What really "matters"? Human life? Well, most Americans (even educated liberal well-meaning and loving ones) don't really have much interest in African news. I mean, some say they do -- but they really don't care about reading about that stuff every day, even if every day is pretty much a bad day for millions of people in Africa.

Meanwhile, is the Queen of England having another great-grandchild?!? Let's devote weeks of news for that. Does that "matter"? I don't mean to pick on the royals -- any celebrity gossip will do. Or what about sports? Does that really "matter"? It's certainly not going to have as much of an impact as that genocidal African dictator, but editors know that there are loads of people who basically pull the "sports section" out a newspaper (or do the equivalent online) and ignore most of the rest.

But to bring this back to the current political stuff and scandals, we basically end up in a situation where fans of politician A think stuff "doesn't matter" and publishing it is "salacious" but people who don't like politician A definitely think it matters. To many fans of Bill Clinton, the various scandals about possible affairs and interns "didn't matter" compared to his leadership capabilities as President. To some Trump fans, clearly his views on women also "don't matter" to the evaluation of his leadership abilities. (I'm not equating these two people or their actions by any means, just noting similar reactions I've noted among fans.)

To those fans, publishing a bunch of stories about such stuff is just "salacious" and yellow journalism, which is targeting stuff that should be irrelevant to their political life. To others, this "matters" deeply and it's irresponsible NOT to publish something that tells you something about their "character."

Anyhow, getting to TFA, the question of where information came from is WAY down the list, far below other ethical concerns about journalistic "integrity" and reputations of the media source and individual reporter. (Note that I'm assuming the information is verifiable, as much of it seems to be in the present case. Obviously if there was a question of whether the information was even true, that's a separate issue. But assuming it is believed to be true, it's really unfathomable to me that most modern journalists would ignore a story simply on the basis of where the information came from... legal or not. Even if they tried not to report, other media sources would, and then they'd be duty bound to do so as well to avoid being left behind in coverage.)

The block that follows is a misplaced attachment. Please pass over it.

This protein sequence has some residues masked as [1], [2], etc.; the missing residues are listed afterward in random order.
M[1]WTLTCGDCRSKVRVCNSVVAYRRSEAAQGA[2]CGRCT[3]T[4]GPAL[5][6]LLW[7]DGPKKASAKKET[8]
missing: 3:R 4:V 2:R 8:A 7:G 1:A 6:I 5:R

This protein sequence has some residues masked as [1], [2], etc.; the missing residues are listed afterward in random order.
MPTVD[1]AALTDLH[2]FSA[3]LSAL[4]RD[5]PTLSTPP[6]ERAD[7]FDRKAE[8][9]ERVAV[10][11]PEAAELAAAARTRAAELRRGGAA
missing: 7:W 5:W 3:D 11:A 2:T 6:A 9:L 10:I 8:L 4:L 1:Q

Comment Re:Cui Bono? (Score 1, Insightful) 146

They demonstrate subterfuge, lying

The emails we've all be pawing through for the last several weeks (not just Podesta's, obviously - Clinton's own, as released by the FBI and State in as absolutely slow a manner as they can muster, when those should have been FOIA-able records the day she left office) demonstrate that she was lying under oath before congress. The bulk of the emails, yes, simply show that she and her team lie regularly to their supporters and the voters, on almost every matter before them. But what matters is her fictions surrounding her provisioning and use of her home server to do official business, and her destruction of records after being subpoenaed for them by congress.

I don't really care about the rest of it. That the (now) head of the DNC was just caught red-handed providing Clinton with a verbatim debate question in advance of the event (and, of course, now lying about that) or a hundred other little behind-the-scenes bits of tawdriness and sleaze is indeed just typical politics. But lying before congress, destroying federal records, and playing fast and loose with classified material (in a way that would prevent anyone else from ever holding a federal job again, and possibly landing them in prison) actually matters.

Comment Re:Cui Bono? (Score 0, Flamebait) 146

So your take on all of those thousands of emails, including the ones that further demonstrate the lying and corruption of the Clinton machine, are ... what, fake? Are you aware of explicit, credible denials about, say, the accuracy of those Podesta emails (in, say, the form of Podesta or his correspondents releasing alternate versions of them) ... that nobody else knows about? No? Didn't think so.

Comment Re: Equal amounts? (Score 1) 316

Barring that, I think pushing Johnson or Stein into double digits would be fantastic.